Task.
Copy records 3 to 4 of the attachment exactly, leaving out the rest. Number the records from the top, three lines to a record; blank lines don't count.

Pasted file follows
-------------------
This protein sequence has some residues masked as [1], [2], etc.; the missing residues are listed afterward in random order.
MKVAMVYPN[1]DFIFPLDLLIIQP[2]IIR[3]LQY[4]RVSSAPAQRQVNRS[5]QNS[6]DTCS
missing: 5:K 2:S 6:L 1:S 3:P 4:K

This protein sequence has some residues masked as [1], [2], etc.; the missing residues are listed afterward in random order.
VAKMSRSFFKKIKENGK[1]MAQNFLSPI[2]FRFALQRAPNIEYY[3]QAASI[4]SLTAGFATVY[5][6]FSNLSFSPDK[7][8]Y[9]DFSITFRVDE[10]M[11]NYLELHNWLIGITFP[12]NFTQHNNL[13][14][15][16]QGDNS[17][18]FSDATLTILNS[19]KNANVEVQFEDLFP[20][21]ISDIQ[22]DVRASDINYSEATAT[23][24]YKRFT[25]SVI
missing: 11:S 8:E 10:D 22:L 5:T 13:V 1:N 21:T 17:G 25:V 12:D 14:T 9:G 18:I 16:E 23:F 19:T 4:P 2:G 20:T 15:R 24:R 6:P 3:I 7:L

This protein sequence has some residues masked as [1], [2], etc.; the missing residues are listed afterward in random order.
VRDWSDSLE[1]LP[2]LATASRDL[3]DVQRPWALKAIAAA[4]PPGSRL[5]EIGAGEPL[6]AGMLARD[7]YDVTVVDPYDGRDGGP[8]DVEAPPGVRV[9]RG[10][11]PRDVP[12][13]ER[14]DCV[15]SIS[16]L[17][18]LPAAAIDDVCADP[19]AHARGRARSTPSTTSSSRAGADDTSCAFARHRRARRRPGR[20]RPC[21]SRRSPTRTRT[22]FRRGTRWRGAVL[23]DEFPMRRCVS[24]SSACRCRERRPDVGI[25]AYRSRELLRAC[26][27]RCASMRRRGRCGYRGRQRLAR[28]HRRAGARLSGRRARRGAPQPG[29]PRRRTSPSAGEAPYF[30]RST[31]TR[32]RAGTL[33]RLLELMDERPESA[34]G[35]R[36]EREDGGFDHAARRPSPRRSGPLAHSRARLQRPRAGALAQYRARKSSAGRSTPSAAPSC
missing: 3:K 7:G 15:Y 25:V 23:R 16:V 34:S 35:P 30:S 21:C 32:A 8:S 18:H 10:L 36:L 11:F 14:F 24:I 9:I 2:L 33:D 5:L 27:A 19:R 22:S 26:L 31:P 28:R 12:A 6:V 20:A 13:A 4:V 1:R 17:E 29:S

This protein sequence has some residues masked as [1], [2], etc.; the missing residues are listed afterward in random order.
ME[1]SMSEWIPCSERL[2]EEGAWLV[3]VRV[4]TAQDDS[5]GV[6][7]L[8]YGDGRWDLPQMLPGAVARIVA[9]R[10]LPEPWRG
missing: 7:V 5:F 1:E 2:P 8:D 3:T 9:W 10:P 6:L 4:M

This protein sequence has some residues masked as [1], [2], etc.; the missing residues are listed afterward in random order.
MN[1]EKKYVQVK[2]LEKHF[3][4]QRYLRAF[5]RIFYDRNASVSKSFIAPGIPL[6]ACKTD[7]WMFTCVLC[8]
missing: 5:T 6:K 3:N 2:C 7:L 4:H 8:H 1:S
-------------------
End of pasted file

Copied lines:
This protein sequence has some residues masked as [1], [2], etc.; the missing residues are listed afterward in random order.
VRDWSDSLE[1]LP[2]LATASRDL[3]DVQRPWALKAIAAA[4]PPGSRL[5]EIGAGEPL[6]AGMLARD[7]YDVTVVDPYDGRDGGP[8]DVEAPPGVRV[9]RG[10][11]PRDVP[12][13]ER[14]DCV[15]SIS[16]L[17][18]LPAAAIDDVCADP[19]AHARGRARSTPSTTSSSRAGADDTSCAFARHRRARRRPGR[20]RPC[21]SRRSPTRTRT[22]FRRGTRWRGAVL[23]DEFPMRRCVS[24]SSACRCRERRPDVGI[25]AYRSRELLRAC[26][27]RCASMRRRGRCGYRGRQRLAR[28]HRRAGARLSGRRARRGAPQPG[29]PRRRTSPSAGEAPYF[30]RST[31]TR[32]RAGTL[33]RLLELMDERPESA[34]G[35]R[36]EREDGGFDHAARRPSPRRSGPLAHSRARLQRPRAGALAQYRARKSSAGRSTPSAAPSC
missing: 3:K 7:G 15:Y 25:V 23:R 16:V 34:S 35:P 30:S 21:C 32:A 8:S 18:H 10:L 36:L 11:F 14:F 24:I 9:I 2:L 33:D 5:L 27:A 19:R 22:S 26:L 31:P 28:R 12:A 6:V 20:A 13:A 4:V 1:R 17:E 29:S

This protein sequence has some residues masked as [1], [2], etc.; the missing residues are listed afterward in random order.
ME[1]SMSEWIPCSERL[2]EEGAWLV[3]VRV[4]TAQDDS[5]GV[6][7]L[8]YGDGRWDLPQMLPGAVARIVA[9]R[10]LPEPWRG
missing: 7:V 5:F 1:E 2:P 8:D 3:T 9:W 10:P 6:L 4:M